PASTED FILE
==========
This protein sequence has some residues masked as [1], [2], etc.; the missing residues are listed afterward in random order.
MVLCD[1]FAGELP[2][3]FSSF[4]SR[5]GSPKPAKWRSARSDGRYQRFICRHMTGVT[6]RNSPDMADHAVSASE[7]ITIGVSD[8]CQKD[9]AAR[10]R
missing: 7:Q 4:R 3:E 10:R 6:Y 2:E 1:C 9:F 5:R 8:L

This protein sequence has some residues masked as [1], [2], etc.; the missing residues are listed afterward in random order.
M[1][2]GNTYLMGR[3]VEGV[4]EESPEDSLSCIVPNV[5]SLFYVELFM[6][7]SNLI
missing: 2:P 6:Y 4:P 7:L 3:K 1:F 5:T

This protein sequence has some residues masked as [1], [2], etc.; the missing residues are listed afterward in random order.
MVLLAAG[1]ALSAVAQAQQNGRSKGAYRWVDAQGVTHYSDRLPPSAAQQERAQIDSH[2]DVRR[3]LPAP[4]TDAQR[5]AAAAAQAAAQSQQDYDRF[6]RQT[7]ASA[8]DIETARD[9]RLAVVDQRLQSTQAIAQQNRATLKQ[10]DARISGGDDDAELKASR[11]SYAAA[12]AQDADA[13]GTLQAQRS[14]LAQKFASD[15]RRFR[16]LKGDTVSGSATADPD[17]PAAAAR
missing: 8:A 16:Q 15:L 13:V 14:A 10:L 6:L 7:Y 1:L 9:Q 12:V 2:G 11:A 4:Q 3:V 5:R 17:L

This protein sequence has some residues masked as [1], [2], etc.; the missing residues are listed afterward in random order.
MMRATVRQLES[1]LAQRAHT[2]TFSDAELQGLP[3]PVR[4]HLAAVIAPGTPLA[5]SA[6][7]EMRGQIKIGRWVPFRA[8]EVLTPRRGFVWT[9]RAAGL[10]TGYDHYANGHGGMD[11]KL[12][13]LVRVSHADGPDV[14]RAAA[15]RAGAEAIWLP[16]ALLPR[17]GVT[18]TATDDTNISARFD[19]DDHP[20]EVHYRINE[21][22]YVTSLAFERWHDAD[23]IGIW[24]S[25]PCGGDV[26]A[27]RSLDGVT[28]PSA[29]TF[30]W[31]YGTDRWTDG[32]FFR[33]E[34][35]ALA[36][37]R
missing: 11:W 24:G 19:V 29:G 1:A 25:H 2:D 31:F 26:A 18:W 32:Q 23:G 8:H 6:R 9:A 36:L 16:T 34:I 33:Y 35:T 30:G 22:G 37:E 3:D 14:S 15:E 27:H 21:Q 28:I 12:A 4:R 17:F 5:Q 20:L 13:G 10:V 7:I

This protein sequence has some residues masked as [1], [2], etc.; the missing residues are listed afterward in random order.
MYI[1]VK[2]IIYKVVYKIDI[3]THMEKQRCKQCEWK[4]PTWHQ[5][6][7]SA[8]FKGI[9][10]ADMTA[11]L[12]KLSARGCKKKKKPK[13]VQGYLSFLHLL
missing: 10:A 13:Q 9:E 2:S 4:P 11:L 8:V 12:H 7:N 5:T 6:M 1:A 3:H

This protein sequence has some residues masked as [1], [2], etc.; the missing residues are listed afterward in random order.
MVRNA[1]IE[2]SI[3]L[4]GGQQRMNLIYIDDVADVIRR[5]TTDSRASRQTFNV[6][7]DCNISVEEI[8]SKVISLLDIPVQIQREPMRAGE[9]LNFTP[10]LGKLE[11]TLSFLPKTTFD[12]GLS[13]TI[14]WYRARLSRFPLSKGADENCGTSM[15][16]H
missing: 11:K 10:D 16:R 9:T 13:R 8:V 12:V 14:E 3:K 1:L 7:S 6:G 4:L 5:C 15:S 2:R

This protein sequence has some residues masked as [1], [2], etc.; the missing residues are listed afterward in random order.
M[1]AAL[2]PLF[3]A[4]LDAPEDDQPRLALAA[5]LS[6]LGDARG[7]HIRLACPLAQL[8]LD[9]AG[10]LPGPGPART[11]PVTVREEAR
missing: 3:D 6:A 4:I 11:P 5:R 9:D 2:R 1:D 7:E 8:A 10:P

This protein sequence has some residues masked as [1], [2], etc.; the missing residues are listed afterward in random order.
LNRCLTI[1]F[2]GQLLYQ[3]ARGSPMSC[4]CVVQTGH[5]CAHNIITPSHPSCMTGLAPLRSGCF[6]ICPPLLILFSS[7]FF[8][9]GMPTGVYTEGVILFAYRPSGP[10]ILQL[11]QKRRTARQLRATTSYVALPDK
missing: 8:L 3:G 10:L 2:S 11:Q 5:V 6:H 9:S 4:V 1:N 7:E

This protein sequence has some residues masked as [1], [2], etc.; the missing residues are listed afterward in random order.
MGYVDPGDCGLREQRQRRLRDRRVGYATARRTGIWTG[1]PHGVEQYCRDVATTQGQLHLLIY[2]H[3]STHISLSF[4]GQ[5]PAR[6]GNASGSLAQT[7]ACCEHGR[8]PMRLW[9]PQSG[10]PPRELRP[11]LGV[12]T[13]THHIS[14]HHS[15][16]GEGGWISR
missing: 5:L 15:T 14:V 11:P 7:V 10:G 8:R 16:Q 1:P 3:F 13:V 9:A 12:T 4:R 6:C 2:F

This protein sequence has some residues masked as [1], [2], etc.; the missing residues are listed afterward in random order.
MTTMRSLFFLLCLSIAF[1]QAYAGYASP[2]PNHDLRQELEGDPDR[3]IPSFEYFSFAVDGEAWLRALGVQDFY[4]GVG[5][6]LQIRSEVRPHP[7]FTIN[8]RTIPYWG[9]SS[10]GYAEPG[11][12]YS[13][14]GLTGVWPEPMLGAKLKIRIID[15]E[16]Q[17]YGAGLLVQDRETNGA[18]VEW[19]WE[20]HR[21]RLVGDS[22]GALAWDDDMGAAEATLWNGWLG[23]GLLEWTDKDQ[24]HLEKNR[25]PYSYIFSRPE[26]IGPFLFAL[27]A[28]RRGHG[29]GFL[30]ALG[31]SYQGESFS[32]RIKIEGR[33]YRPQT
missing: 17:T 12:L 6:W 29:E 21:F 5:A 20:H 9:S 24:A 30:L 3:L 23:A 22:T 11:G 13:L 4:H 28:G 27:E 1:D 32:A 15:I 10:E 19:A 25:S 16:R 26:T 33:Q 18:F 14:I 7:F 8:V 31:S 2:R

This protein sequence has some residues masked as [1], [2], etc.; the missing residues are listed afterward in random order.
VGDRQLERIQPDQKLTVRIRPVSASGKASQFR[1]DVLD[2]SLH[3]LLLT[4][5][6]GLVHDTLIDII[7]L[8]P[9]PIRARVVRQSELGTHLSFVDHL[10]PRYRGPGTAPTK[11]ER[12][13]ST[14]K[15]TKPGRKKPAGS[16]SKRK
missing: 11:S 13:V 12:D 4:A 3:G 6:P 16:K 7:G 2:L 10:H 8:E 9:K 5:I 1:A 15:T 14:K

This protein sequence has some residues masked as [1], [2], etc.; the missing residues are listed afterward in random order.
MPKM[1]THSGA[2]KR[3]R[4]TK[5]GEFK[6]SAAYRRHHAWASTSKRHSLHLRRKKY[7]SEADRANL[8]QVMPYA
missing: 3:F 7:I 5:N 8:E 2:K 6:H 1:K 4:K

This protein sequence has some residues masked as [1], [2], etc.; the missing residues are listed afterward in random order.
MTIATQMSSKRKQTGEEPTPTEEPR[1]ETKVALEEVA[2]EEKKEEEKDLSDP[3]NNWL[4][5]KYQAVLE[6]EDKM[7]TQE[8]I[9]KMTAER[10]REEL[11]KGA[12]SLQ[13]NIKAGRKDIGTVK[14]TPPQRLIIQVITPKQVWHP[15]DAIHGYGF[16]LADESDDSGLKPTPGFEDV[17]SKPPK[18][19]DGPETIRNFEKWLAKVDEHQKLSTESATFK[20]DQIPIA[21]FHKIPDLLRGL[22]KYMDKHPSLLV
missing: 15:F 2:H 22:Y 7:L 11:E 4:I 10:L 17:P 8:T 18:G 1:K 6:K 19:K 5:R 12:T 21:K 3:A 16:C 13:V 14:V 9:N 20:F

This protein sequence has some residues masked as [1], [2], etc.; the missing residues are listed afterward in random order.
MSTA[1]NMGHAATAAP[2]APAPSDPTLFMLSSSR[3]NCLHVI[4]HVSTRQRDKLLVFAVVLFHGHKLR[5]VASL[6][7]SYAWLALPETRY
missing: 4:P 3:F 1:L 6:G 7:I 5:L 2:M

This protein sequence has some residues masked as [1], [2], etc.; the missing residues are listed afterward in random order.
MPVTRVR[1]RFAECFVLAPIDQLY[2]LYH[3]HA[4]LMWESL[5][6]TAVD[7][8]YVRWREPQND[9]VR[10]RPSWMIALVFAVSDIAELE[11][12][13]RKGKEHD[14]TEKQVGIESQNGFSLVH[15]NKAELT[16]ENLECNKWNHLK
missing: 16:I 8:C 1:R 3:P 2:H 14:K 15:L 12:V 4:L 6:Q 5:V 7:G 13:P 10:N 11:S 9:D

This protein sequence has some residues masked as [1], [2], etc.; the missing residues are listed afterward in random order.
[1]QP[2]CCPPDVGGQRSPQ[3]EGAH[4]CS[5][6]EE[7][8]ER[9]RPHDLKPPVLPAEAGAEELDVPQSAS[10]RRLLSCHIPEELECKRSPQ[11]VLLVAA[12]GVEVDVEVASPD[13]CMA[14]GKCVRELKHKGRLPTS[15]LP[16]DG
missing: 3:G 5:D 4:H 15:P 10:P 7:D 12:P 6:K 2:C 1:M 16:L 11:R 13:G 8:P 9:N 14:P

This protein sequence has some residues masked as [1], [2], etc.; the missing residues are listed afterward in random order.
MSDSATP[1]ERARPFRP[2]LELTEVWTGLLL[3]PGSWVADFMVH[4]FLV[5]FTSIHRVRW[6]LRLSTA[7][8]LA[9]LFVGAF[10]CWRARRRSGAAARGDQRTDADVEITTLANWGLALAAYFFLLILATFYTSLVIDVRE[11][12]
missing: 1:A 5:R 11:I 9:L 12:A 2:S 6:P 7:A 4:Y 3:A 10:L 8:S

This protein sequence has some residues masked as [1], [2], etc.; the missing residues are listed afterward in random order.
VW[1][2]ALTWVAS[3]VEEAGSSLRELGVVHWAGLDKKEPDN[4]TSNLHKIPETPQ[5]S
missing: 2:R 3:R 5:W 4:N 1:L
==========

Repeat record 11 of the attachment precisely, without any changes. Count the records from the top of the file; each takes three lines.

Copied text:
This protein sequence has some residues masked as [1], [2], etc.; the missing residues are listed afterward in random order.
VGDRQLERIQPDQKLTVRIRPVSASGKASQFR[1]DVLD[2]SLH[3]LLLT[4][5][6]GLVHDTLIDII[7]L[8]P[9]PIRARVVRQSELGTHLSFVDHL[10]PRYRGPGTAPTK[11]ER[12][13]ST[14]K[15]TKPGRKKPAGS[16]SKRK
missing: 11:S 13:V 12:D 4:A 3:G 6:P 16:K 7:G 2:L 10:H 8:E 9:K 5:I 1:A 15:T 14:K